If you’re a writer whose works have appeared in quite a few magazines, talk to the editor about getting extra issues at an author discount.  Always use media mail.  You might pay $4.00, $5.00, even $6.00 for those extra copies featuring your work in it.  You’re going to autograph them and sell them for $8.00 to $10.00… And don’t forget what I said, once you’ve included the cost of the table, food and beverages, gas or transportation to get to your selling destination, you need to make a minimum of 70 to 80% profit, otherwise it’s pointless.  Remember to invest in your work, invest in yourself, and before you attend that signing with more than one book or periodical, sit down with a calculator and crunch those numbers.  Make sure the location is going to be worth the time and effort.

In closing…

Whether you’re selling indoors in some chain, an artsy-fartsy independent that has velvet couches and serves Lattes and marble loaf in the back, or you’re giving the outdoor thing a whirl like I did, there is also another reason why you need to impress that passerby.  Besides cover art and quantity, nine out of ten times the general reading public will throw down cash on used books, non-fiction, children’s books, fast-paced thrillers, or romances before they will genres or subgenres known for killer slugs, planets with giant lizards, what the future would be like if everybody were pink, zombie stories, and heroic fantasy yarns.  If you’re a writer of genre fiction, you’re automatically at a disadvantage, so you need to think of ways to catch up.  That’s why the business model/bookseller mentality is so important.

Still, if I could do it with twelve hundred smackers, with a little initiative, so can you.

Until Next Time,

Lawrence R. Dagstine

Lawrence Dagstine: “Happy Halloween 2009…”

TRICK OR TREAT

HAPPY HALLOWEEN 2009

from Lawrence Dagstine

(I love scarecrows; had to go with a scarecrow theme this year)

However, in case you love zombies, werewolves, vampires, and lizards…

Still Available from Sam’s Dot Publishing & The Genre Mall:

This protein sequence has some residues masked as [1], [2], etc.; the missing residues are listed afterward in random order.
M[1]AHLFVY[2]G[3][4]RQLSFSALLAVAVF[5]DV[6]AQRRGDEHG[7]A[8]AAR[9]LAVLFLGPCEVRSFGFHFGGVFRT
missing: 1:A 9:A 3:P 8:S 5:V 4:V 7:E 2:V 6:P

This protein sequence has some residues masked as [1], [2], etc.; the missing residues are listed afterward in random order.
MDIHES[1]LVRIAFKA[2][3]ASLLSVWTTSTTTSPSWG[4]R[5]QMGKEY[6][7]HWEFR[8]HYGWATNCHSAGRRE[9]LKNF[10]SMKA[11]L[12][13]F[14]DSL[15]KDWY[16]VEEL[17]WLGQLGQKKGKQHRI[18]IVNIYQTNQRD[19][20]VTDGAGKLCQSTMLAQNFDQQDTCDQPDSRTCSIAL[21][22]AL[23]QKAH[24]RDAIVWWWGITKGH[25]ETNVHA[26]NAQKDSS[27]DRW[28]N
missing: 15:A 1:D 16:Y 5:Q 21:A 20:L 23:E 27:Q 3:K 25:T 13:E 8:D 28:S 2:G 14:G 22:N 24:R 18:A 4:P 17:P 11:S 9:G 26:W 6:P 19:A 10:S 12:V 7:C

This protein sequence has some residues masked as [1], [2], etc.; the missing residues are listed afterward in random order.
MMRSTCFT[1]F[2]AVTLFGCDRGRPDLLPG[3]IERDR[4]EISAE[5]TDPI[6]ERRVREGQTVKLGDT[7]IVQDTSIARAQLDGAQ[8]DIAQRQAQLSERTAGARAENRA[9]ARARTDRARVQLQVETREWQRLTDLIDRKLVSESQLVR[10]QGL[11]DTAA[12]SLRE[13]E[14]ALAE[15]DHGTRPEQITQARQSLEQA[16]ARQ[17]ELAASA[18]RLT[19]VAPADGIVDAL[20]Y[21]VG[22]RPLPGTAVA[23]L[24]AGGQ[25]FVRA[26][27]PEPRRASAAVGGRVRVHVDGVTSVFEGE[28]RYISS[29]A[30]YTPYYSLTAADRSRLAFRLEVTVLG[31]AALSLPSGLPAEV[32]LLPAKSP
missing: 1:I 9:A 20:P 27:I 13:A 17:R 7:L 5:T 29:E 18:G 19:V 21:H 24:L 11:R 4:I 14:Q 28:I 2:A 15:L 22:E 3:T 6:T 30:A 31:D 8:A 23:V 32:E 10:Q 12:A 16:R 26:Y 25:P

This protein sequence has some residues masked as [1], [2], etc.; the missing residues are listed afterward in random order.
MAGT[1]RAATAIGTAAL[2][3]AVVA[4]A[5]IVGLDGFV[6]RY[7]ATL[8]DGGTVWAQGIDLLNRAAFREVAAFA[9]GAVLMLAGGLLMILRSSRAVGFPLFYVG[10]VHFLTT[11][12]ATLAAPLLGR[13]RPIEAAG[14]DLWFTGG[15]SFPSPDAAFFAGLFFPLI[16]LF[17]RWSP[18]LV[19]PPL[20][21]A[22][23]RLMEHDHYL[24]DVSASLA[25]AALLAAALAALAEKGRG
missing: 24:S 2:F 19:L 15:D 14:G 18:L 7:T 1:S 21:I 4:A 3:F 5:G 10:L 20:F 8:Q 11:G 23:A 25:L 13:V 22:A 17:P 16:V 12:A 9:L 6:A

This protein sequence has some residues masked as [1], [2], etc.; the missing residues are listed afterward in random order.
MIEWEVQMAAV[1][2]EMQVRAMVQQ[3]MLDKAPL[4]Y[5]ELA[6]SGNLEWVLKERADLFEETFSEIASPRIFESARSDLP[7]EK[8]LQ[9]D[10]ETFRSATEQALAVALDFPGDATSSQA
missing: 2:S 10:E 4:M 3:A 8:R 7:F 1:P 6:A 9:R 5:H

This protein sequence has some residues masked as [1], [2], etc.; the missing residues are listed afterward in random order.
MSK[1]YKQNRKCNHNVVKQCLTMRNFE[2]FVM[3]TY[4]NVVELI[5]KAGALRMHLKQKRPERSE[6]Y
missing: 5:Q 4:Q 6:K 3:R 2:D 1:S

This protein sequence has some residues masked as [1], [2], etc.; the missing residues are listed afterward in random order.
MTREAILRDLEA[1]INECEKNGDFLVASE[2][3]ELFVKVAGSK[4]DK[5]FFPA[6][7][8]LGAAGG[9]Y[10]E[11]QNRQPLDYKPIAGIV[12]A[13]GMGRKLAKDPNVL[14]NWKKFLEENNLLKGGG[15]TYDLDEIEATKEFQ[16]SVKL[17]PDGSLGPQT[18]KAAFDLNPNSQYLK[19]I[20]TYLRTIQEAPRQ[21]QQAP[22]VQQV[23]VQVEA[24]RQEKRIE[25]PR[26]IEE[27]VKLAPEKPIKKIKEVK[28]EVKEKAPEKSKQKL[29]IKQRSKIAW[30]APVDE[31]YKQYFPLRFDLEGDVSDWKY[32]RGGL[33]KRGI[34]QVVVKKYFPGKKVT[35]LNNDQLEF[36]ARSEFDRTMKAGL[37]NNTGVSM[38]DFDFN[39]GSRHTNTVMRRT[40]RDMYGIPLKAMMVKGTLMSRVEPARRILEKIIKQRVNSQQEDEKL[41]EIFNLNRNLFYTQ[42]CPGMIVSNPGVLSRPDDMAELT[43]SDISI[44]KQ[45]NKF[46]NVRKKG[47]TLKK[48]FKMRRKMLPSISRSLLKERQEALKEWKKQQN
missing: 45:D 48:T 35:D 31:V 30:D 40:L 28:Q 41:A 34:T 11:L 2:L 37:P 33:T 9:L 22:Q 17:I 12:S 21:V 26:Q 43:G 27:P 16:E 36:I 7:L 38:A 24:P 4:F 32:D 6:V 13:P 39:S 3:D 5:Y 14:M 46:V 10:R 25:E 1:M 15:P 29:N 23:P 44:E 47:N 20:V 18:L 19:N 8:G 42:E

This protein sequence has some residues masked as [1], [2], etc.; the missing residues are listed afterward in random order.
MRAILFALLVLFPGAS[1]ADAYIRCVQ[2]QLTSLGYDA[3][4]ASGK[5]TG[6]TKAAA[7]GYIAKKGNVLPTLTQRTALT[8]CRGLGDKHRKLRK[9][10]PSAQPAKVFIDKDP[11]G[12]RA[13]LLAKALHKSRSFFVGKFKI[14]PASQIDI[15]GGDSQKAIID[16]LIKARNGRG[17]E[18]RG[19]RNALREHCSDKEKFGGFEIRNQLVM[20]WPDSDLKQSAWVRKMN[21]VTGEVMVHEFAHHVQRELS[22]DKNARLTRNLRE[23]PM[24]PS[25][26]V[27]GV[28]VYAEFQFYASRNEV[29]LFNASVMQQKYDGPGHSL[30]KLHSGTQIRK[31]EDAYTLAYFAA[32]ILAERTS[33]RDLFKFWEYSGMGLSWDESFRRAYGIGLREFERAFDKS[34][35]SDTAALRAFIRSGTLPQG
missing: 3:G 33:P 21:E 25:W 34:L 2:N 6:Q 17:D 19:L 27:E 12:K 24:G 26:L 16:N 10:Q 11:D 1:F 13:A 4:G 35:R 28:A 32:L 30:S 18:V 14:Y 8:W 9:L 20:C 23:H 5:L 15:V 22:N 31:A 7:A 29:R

http://www.genremall.com/anthologiesr.htm#freshblood

Lawrence Dagstine: “FRESH BLOOD Aftermath…”

Or… The BEST WEEKEND EVAH! Thank you sooo much to everyone who stopped by my booth and picked up copies of my books, pulp magazines, and other wares.  Many of you told me you’ve never read genre before, many of you took my card, and a couple of you even stood in line and actually waited.  You don’t know how good that made me feel.  Thank you again.  Here I thought folks don’t read anymore (well, that was before this weekend, assuming I now have new readers – I really hope you enjoy the tales and stay tuned to this spot). 

ISBN: 978-0-9819696-2-6

ISBN: 978-0-9819696-2-6

Good news: I’ll be back next weekend.  Some marketing, diversifying, and injecting the right pitches clearly doesn’t hurt, I see.

Bad news: If you’re new here, I’m temporarily sold out of Fresh Blood.  I only have five copies left, and at the moment I need to mail out to review venues.  I will, however, still have a few copies of other books and pulps on hand.  But these will be sparse.

Oh yeah, and I’m planning a contest too!

Order FRESH BLOOD direct from The Genre Mall:

http://www.genremall.com/anthologiesr.htm#freshblood

Check out some of the other goods:

https://lawrencedagstine.com/books-anthos/

https://lawrencedagstine.com/magazine-credits-dagstine/

Order the Post-Apocalyptic SATIRICA ANTHOLOGY:

https://lawrencedagstine.com/2009/04/27/satirica-anthology-nominated-for-ippy-award/

Some of the merch, some of the profits.

Some of the merch, some of the profits.

Fresh Blood scores BIG in Brooklyn, New York!

Fresh Blood scores BIG in Brooklyn, New York!

Even more merch; Dagstine bulk filled almost two big suitcases

Even more merch; Dagstine bulk filled almost two big suitcases

It was a great few days.  My count may be off, but I pushed somewhere well over 130 mixed Dagstine titles: hardcovers, softcovers, magazines, etc.

With that said, I’m off to eat in my favorite sushi restaurant.  I feel like a kid living his dream.  Once again, thank you!

Lawrence R. Dagstine 😉